Robert Shelkopf is a professor at Yale University whose work is currently being used by IBM, Intel, and Google in the design of quantum computers.
Long-term storage of information in a quantum system requires the constant correction of errors which arise in the calculations. Shelkopf, together with other physicists, was able to construct elements of superconductors which exhibit the necessary quantum properties when heavily cooled. Scientists managed to organize a stable storage of a qubit of information.
Professor Shelkopf and his two colleagues created their own startup, Quantum Circuits, which will create a working quantum computer. Having a sufficient amount of knowledge in this area, the scientists hope to outstrip corporations. In addition, they see real opportunities for the commercialization of their product: many representatives of business and science will be ready to lease quantum capacity.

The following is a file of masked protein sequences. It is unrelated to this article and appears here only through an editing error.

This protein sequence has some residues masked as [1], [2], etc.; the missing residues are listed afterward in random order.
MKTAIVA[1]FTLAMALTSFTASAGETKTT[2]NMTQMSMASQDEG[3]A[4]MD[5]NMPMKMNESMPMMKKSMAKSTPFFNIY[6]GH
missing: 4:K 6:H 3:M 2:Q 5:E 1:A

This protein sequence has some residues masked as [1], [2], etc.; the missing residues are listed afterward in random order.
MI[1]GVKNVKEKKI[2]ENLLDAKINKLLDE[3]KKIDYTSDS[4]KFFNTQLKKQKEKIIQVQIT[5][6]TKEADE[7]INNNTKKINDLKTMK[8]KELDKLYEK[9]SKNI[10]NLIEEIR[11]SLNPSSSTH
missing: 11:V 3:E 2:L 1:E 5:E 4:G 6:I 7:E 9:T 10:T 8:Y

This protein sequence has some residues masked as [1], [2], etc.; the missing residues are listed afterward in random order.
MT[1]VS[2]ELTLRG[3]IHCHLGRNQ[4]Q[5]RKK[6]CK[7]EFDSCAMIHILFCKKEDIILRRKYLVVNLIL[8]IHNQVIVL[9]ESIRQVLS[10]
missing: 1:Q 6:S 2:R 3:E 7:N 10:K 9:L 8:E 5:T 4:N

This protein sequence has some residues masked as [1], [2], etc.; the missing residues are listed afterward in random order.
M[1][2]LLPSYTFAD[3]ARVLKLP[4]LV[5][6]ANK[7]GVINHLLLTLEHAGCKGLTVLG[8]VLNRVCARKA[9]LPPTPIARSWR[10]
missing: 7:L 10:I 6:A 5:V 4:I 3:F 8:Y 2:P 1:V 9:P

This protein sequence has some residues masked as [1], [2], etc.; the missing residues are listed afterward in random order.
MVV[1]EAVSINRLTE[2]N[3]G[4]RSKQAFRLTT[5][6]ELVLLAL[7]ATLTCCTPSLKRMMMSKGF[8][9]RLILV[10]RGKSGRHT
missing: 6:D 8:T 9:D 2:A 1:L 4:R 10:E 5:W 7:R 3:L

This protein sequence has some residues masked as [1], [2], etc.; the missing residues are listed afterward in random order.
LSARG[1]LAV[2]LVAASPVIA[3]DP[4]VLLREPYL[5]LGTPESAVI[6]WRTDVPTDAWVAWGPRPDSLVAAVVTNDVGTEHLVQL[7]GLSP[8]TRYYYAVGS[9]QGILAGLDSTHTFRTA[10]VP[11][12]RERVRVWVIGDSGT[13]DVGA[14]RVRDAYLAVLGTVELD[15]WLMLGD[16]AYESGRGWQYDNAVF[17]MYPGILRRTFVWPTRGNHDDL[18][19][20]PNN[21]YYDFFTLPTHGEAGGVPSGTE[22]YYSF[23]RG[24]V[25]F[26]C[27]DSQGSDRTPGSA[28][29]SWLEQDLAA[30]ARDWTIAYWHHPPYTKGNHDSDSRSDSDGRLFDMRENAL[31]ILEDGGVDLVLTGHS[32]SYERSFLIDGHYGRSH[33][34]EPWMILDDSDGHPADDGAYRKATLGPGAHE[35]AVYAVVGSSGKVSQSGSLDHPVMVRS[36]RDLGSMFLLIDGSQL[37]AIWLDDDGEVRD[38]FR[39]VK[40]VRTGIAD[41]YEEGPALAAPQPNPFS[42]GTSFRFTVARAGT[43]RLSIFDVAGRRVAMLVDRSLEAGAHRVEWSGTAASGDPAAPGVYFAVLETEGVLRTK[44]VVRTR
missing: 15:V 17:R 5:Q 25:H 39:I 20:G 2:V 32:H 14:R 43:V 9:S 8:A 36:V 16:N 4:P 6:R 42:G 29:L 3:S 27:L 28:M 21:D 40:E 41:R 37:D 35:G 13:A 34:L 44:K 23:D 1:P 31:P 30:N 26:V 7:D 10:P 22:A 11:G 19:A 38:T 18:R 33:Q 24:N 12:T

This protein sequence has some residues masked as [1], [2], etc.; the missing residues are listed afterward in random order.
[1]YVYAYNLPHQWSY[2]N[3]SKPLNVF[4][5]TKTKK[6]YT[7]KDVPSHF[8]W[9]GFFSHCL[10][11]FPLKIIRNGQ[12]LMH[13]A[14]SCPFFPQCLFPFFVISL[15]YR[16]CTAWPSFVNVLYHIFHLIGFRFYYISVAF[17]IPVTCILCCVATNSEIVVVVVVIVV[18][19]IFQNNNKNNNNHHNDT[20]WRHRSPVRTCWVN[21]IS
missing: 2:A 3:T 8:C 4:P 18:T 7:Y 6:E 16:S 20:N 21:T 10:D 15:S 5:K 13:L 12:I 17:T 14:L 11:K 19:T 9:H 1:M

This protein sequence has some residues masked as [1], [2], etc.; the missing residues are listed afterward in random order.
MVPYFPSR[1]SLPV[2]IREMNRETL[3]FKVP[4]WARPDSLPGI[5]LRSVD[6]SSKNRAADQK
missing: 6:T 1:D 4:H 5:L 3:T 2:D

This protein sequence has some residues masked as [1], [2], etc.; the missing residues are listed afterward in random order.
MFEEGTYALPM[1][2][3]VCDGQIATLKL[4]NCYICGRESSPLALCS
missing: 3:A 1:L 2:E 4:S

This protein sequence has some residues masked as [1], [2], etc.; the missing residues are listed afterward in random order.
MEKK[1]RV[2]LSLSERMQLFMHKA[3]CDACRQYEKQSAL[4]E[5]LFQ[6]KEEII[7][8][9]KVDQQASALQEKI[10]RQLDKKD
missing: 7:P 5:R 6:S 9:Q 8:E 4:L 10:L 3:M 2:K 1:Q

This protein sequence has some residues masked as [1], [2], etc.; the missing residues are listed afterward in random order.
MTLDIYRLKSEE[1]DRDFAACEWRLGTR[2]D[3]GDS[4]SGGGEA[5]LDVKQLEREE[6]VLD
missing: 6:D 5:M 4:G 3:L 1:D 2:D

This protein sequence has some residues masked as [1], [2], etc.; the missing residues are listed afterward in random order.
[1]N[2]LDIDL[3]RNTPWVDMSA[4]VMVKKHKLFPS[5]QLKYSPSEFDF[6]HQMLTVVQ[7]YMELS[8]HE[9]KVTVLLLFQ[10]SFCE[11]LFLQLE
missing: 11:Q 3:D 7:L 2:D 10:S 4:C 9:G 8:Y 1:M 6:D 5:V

The approach of Quantum Circuits will be different from the development of IT corporations. Existing solutions from competitors are designed as separate quantum systems. Shelkopf and his colleagues will develop mini-computers that will be integrated into the network. It can be scaled in the future.
The startup has already received support from Sequoia Capital, which invested $18 million into the development of the project.
For a while a quantum computer from Google with 22 qubits was the most powerful, but recently IBM announced the release of a system with 50 qubits in which quantum states can be maintained for 90 microseconds.
Other companies are conducting their research in quantum computing. Intel has developed a superconductor chip to build a quantum computer. Microsoft is also investing in experiments in this field.